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I've been intermixing JSPs and Servlets in the web app I'm building and I'm starting to find that my more complex JSPs end up containing a lot of code, which flies in the face of all the MVC lessons that have been pounded into me. I know I can do this by just forwarding to the JSP, but this seems like a stupid hack.

What I'd like to do is use a servlet to do processing and then send a set of values to the JSP to render the HTML and return the response. Something along the lines of:

public class MyServlet extends HttpServlet {
 public void doGet(HttpServletRequest req, HttpServletResponse resp)
   throws IOException {

         // ... Do some processing

         resp.getWriter.print(renderJSP("mypage.jsp", values));

    }

}

I've been poking around Sun's documentation and found this: http://java.sun.com/developer/technicalArticles/javaserverpages/servlets_jsp/ It seems like the JSP Model 2 architecture is exactly what I want to implement, but I cannot find an example of how one can set that up. For technical reasons, I cannot use one of the more advanced template frameworks like Struts.

Is this possible or a lost cause?

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2  
"For technical reasons, I cannot use one of the more advanced template frameworks like Struts." - So you're going to basically re-implement it just for your app... –  Nate Nov 13 '09 at 20:31
    
I know it's a naive statement, but this really doesn't feel like I'm reinventing an entire framework. I'm just looking for a way to tie two existing technologies together in what, in my mind, is a very obvious use case. –  Sean Lynch Nov 13 '09 at 22:34

3 Answers 3

up vote 9 down vote accepted

Put the object(s) in the request, forward the request to the jsp page and then use the object(s) in the jsp to render the response.

In your servlet,

MyObject obj = ... //build somehow
request.setAttribute("myObject", obj);
RequestDispatcher rd = request.getRequestDispatcher("WEB-INF/jsp/my.jsp");
rd.forward(request, response);

If your result JSP should not be accessed directly from a URL you should hide it inside the WEB-INF directory where it can be accessed only through the forward directive.

Then on your jsp you can have,

<% MyObject obj = (MyObject) request.getAttribute("myObject"); %> 

To retrieve the object and used it as needed.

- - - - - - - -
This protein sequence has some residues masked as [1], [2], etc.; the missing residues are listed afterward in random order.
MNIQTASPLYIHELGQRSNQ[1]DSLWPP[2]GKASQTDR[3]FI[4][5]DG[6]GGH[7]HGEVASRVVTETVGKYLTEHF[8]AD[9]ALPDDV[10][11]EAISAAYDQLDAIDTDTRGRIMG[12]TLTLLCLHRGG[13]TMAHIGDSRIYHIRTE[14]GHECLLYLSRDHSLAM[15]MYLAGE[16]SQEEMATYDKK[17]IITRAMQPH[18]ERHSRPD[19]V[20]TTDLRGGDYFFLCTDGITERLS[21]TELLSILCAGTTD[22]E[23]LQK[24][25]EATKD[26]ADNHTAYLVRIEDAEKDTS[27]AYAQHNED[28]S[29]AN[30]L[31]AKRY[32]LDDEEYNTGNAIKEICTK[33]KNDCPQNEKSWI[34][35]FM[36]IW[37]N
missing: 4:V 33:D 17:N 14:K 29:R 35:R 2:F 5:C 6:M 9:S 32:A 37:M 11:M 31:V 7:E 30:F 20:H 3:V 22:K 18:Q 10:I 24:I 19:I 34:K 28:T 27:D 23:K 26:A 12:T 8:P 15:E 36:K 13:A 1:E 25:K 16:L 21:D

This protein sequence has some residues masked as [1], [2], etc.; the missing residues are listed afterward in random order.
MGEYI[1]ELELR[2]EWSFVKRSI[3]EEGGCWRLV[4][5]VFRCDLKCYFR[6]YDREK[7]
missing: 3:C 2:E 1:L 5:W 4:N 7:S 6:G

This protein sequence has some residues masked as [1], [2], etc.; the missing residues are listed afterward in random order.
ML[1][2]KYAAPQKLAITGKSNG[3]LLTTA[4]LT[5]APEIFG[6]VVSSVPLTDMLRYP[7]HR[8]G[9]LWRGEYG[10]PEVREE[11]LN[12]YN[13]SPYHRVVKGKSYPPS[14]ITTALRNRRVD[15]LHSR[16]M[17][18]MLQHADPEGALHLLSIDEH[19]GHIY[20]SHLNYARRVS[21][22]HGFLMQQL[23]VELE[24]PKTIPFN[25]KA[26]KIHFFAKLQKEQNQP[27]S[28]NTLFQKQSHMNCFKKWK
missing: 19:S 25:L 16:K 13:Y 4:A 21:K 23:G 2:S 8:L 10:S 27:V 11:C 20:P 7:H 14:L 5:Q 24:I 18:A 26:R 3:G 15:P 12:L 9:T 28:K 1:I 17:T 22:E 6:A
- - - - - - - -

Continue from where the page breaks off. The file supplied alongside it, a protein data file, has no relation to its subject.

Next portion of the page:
As others suggested, eventually it would be a good idea to learn to use JSTL and maybe an MVC framework like Spring MVC. The tutorial can be found here.

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Does rd.forward send a 302 back to the client or does it handle it all on the server side? I may just be getting my terminology confused. –  Sean Lynch Nov 13 '09 at 22:36
    
@Sean Lynch - The forward directory is server side. That's why you can access JSP pages inside the WEB-INF directory using it. –  Elliot Vargas Nov 17 '09 at 19:01

Put Java objects in the Request/Response/Session and use a javax.servlet.RequestDispatcher in your servlet, something like that:

RequestDispatcher dispatcher = request.getRequestDispatcher("/test.jsp");
dispatcher.forward(request,response);

A forward is server-side and the target servlet/JSP receives the same request/response objects as the original servlet/JSP. Therefore, you can pass data between them using request.setAttribute().

The other option is to use response.sendRedirect(String location) which is client-side (this method sends a temporary redirect response to the client) so the location URL receives a new request from the client, and the only way to pass data is through the session or with web parameters (url?name=value).

This is basically what MVC frameworks do (and no, it's not a hack).

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Does dispatcher.forward() actually send a 302 to the client or does it handle it all server side? I think I may be getting my HTML terminology overloaded. –  Sean Lynch Nov 13 '09 at 23:36
    
@Sean, all server side. –  todd.pierzina Nov 14 '09 at 0:54
    
I've updated my answer to cover both case (server-side and client-side) –  Pascal Thivent Nov 14 '09 at 7:45

You describe forwarding to the JSP as a hack, but really, that's exactly what the MVC frameworks do (Spring MVC and Struts, at least).

The "model" is the request attributes, which the servlet populates; then the JSP just retrieves them to show. You can wrap that in a "ModelAndView" like Spring MVC does, but it's really about it.

You can get more sophisticated on the JSP, of course, parsing request parameters, session attributes or servlet context ("global") attributes. I've found, in general, it's cleaner to let the front controller/servlet marshall all those into request attributes and have the page just pull from them. If you're using JSTL, the difference between request and session can be even blurrier.

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Absolutely true. I have done about 4 decent sized web apps with spring, and this is definitely not a hack, the servlet (or in spring, the controller) setsup all the data for the view, and the JSP contains ONLY logic for displaying the data provided to it by the controller. It works great, and is really easy to maintain, you definitely want to go this route, its not a hack. –  Zoidberg Nov 13 '09 at 20:29

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